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Where do most programmers specify how big frames are supposed to be? I tried to put the following code in the instance variables section of a .h file

    CGRect backButtonRect = CGRectMake(2 * w/25, 18 * h/25, 6 * w/25, 2 * h/25);

but it won't let me for some reason. I want to put the parameters in a place that's easy to remember so I can debug it later.

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It won't let you do it because you can't define an instance variable when you are declaring it. –  Abizern Aug 19 '13 at 18:17
    
What a bizarre language. –  Jessica Aug 19 '13 at 18:19
    
@eeeeeeeeee No, it's not bizarre, you just understand its design. You can move these into the initWithXXX: method or #define BACK_BUTTON_RECT ((CGRect){ x, y, w, h }). –  user529758 Aug 19 '13 at 18:20
    
Are you trying to define backButtonRect at file scope? If not, what scope are you defining it in? Where are w and h declared? –  rob mayoff Aug 19 '13 at 18:57
1  
The fact that you cannot initialize it where you declare is probably just because C did not allow it at the time that Objective-C was invented (and C still doesn't allow), and compilers and language runtimes were generally much simpler then so adding such a feature would have seemed like a big complication. –  rob mayoff Aug 19 '13 at 23:47

2 Answers 2

up vote 4 down vote accepted

You cannot initialize an instance variable in its declaration. That's just the way Objective-C is. It's different from Java or C# (or C++11) in this regard. All instance variables are initialized to zero.

You didn't say what class contains this instance variable.

If you're loading the object from a XIB or storyboard, it doesn't matter what class it is; it will be initialized by receiving an initWithCoder: message. So initialize backButtonRect in initWithCoder:. Example:

- (instancetype)initWithCoder:(NSCoder *)aDecoder {
    if ((self = [super initWithCoder:aDecoder])) {
        CGFloat w = 100, h = 64;
        backButtonRect = CGRectMake(2 * w/25, 18 * h/25, 6 * w/25, 2 * h/25);
    }
    return self;
}

Alternatively, if you won't know w and h until all of your outlets are hooked up, initialize backButtonRect in awakeFromNib:

- (void)awakeFromNib {
    [super awakeFromNib];
    backButtonRect = CGRectMake(2 * w/25, 18 * h/25, 6 * w/25, 2 * h/25);
}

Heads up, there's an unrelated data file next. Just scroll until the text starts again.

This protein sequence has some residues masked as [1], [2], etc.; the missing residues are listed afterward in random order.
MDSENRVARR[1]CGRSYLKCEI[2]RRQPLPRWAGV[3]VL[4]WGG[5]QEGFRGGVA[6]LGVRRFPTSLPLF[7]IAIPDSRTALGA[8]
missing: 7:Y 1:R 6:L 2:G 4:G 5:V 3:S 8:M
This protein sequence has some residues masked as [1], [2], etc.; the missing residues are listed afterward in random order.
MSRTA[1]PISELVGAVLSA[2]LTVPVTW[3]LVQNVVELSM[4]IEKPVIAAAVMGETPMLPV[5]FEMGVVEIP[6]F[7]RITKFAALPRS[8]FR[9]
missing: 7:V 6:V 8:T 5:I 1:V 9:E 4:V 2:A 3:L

If you're creating the object in code, then it does matter what class it is. If it's a UIView subclass, the designated initializer is initWithFrame:, so that's a good method to override for your initialization:

- (instancetype)initWithFrame:(CGRect)frame {
    if ((self = [super initWithFrame:frame])) {
        CGFloat w = 100, h = 64;
        backButtonRect = CGRectMake(2 * w/25, 18 * h/25, 6 * w/25, 2 * h/25);
    }
    return self;
}

If it's a UIViewController subclass, then the designated initializer is initWithNibName:bundle:.

- (id)initWithNibName:(NSString *)nibNameOrNil bundle:(NSBundle *)nibBundleOrNil {
    if (self = [super initWithNibName:nibNameOrNil bundle:nibBundleOrNil]) {
        CGFloat w = 100, h = 64;
        backButtonRect = CGRectMake(2 * w/25, 18 * h/25, 6 * w/25, 2 * h/25);
    }
    return self;
}
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Thank you for this explanation. –  Jeremy Aug 19 '13 at 19:45
    
Yep. A good job of explaining the tricky bit with initWithCoder. –  Abizern Aug 19 '13 at 19:47

You should try not to have explicit frame definitions anywhere. If you do need them then putting them in an XIB with the view definitions is good. Where you do want to specify frames in code you should try to make things proportional and dynamic so the sizes of some things are set but most things are calculated based on the superview frame and the things with static sizes. This supports modifications in the future for slightly different screen sizes.

For the things you do need to specify, adding #define at the top of the .m file is good. It's good to name these with capitals and underscores so you can clearly see when reading the code that they are defined constants.

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